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dc.contributor.advisorSheldon, Deborah A., 1958-
dc.creatorBuonviri, Nathan
dc.date.accessioned2020-10-19T15:47:41Z
dc.date.available2020-10-19T15:47:41Z
dc.date.issued2010
dc.identifier.other864885901
dc.identifier.urihttp://hdl.handle.net/20.500.12613/576
dc.descriptionAccompanied by two .wmv files: 1) Audio-OnlyTest.wmv. 2) Audio-VisualTest.wmv.
dc.description.abstractThe purpose of this study was to determine how pitch and rhythm aspects of melodic memory are affected by aural distractions when melodic stimuli are presented both visually and aurally, as compared to aurally only. The rationale for this research is centered on the need for improved melodic memory skills of students taking melodic dictation, and the possibility that temporary visual imagery storage of target melodies might enhance those skills. The participants in this study were undergraduate and graduate music majors (n=41) at a large northeastern university. All participants had successfully completed the first two semesters of college-level music theory, and none had perfect pitch. Participants progressed through two self-contained experimental tests at the computer. Identical target melodies were presented: 1) aurally only on one test; and 2) aurally, with visual presentation of the matching notation, on the other test. After the target melody, a distraction melody sounded, during which time participants were to maintain the original target melody in memory. Participants then chose which of two aural options matched the original target, with a third choice of "neither." The incorrect answer choice in each item contained either a pitch or rhythm discrepancy. The 2x2 factorial design of this experiment was based on independent variables of test presentation format and answer discrepancy type. The dependent variable was experimental test scores. Each participant took both parts of both tests, yielding 164 total observations. Additional data were collected for exploratory analysis: the order in which each participant took the tests, the major instrument of each participant, and the educational status of each participant (undergraduate or graduate). Results of a 2x2 ANOVA revealed no significant differences in test scores, based on either test format or answer discrepancy type, and no interaction between the factors. The exploratory analyses revealed no significant differences in test scores, based on test order, major instrument, or student status. Results suggest that visual reinforcement of melodies does not affect aural memory for those melodies, in terms of either pitch or rhythm. Suggestions for further research include an aural-visual melodic memory test paired with a learning modalities survey, a longitudinal study of visual imagery applied to aural skills study, and a detailed survey of strategies used by successful and unsuccessful dictation students.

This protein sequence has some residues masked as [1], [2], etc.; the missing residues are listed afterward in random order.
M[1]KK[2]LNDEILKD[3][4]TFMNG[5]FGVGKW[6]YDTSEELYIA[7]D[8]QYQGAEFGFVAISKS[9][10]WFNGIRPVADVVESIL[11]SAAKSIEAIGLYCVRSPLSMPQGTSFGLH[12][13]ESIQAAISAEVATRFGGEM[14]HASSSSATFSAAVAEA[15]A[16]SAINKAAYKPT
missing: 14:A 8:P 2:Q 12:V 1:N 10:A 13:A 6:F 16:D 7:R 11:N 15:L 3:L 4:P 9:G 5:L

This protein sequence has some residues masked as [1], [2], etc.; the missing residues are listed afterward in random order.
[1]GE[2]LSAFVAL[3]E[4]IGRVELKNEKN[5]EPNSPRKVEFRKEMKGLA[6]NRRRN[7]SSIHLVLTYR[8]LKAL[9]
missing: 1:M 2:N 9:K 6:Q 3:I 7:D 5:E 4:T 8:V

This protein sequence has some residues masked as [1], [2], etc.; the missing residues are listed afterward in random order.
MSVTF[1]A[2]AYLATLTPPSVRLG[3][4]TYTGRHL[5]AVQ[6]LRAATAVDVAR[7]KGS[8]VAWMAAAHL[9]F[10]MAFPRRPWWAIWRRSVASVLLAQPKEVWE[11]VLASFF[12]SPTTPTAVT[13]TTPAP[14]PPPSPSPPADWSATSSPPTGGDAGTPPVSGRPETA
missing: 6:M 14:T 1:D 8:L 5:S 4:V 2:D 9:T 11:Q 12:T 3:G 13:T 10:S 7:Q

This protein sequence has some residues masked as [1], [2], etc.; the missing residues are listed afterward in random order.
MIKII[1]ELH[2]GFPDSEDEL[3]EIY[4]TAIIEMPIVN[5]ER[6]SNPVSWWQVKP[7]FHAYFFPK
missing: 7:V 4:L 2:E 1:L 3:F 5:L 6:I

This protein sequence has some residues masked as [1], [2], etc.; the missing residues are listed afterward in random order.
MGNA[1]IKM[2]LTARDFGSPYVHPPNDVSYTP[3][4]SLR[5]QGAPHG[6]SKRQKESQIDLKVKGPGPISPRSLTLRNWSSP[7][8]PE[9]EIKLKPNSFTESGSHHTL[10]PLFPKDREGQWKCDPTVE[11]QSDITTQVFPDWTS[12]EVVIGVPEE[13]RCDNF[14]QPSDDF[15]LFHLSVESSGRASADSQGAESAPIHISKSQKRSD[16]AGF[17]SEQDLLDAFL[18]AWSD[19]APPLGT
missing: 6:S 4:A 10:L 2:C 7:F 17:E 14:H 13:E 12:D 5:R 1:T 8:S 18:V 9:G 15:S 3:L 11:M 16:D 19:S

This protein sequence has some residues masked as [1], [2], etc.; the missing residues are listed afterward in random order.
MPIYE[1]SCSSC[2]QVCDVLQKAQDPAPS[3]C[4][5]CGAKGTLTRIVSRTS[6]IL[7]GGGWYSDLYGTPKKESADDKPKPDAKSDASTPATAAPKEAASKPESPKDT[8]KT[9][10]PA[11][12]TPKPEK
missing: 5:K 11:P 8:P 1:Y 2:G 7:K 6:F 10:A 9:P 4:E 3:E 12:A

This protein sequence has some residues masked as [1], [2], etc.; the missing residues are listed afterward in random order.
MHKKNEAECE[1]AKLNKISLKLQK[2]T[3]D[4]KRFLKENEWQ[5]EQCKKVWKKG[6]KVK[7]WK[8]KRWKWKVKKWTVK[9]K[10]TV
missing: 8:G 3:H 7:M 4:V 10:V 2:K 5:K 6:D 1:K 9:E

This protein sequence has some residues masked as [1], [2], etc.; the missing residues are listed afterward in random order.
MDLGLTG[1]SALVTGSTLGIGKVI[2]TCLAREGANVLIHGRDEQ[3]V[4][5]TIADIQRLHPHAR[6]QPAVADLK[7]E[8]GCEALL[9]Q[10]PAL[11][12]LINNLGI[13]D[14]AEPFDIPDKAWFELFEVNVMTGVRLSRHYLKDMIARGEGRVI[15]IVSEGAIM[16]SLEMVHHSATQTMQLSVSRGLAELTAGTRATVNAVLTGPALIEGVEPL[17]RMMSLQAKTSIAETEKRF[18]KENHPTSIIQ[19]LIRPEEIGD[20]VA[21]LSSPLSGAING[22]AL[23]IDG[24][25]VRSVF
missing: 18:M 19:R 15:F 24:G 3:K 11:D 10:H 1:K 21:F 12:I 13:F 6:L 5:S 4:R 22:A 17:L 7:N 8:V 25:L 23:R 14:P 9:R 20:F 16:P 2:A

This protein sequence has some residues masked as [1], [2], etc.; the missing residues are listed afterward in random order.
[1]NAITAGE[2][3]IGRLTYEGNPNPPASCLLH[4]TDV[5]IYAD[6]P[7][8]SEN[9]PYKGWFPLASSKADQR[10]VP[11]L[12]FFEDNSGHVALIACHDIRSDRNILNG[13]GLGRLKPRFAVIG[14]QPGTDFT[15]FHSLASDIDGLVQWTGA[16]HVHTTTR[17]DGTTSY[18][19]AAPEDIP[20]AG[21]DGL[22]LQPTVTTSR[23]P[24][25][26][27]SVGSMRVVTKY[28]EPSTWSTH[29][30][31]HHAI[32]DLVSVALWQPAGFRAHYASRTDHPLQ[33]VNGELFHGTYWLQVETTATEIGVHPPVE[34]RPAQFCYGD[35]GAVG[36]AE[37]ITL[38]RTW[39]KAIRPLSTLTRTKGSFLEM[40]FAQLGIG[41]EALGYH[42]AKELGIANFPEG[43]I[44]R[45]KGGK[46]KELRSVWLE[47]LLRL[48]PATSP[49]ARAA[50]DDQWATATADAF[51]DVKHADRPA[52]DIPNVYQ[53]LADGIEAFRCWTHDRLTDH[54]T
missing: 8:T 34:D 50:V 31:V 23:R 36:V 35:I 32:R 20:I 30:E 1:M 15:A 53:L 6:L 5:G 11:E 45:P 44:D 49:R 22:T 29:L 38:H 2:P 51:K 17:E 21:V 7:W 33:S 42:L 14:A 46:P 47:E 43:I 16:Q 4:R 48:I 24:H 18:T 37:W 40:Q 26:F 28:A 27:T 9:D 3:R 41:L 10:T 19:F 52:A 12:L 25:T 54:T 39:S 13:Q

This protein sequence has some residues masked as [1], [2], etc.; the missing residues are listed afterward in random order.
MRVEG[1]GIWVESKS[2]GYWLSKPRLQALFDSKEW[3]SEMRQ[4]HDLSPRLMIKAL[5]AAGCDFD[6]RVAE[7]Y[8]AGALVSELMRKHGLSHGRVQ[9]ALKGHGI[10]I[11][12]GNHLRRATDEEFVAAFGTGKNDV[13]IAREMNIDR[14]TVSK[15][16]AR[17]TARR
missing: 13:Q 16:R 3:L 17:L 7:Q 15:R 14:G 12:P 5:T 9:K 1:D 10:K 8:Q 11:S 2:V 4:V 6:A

dc.format.extent135 pages
dc.language.isoeng
dc.publisherTemple University. Libraries
dc.relation.ispartofTheses and Dissertations
dc.rightsIN COPYRIGHT- This Rights Statement can be used for an Item that is in copyright. Using this statement implies that the organization making this Item available has determined that the Item is in copyright and either is the rights-holder, has obtained permission from the rights-holder(s) to make their Work(s) available, or makes the Item available under an exception or limitation to copyright (including Fair Use) that entitles it to make the Item available.
dc.rights.urihttp://rightsstatements.org/vocab/InC/1.0/
dc.subjectEducation, Music
dc.subjectMusic
dc.subjectPsychology, Cognitive
dc.subjectAural Skills
dc.subjectEar Training
dc.subjectMelodic Dictation
dc.subjectMelodic Memory
dc.subjectMusic Cognition
dc.subjectMusic Perception
dc.titleEFFECTS OF VISUAL PRESENTATION ON AURAL MEMORY FOR MELODIES
dc.typeText
dc.type.genreThesis/Dissertation
dc.contributor.committeememberReynolds, Alison (Alison M.)
dc.contributor.committeememberKlein, Michael Leslie
dc.contributor.committeememberBrodhead, Richard, 1947-
dc.description.departmentMusic Education
dc.relation.doihttp://dx.doi.org/10.34944/dspace/558
dc.ada.noteFor Americans with Disabilities Act (ADA) accommodation, including help with reading this content, please contact scholarshare@temple.edu
dc.description.degreePh.D.
refterms.dateFOA2020-10-19T15:47:41Z


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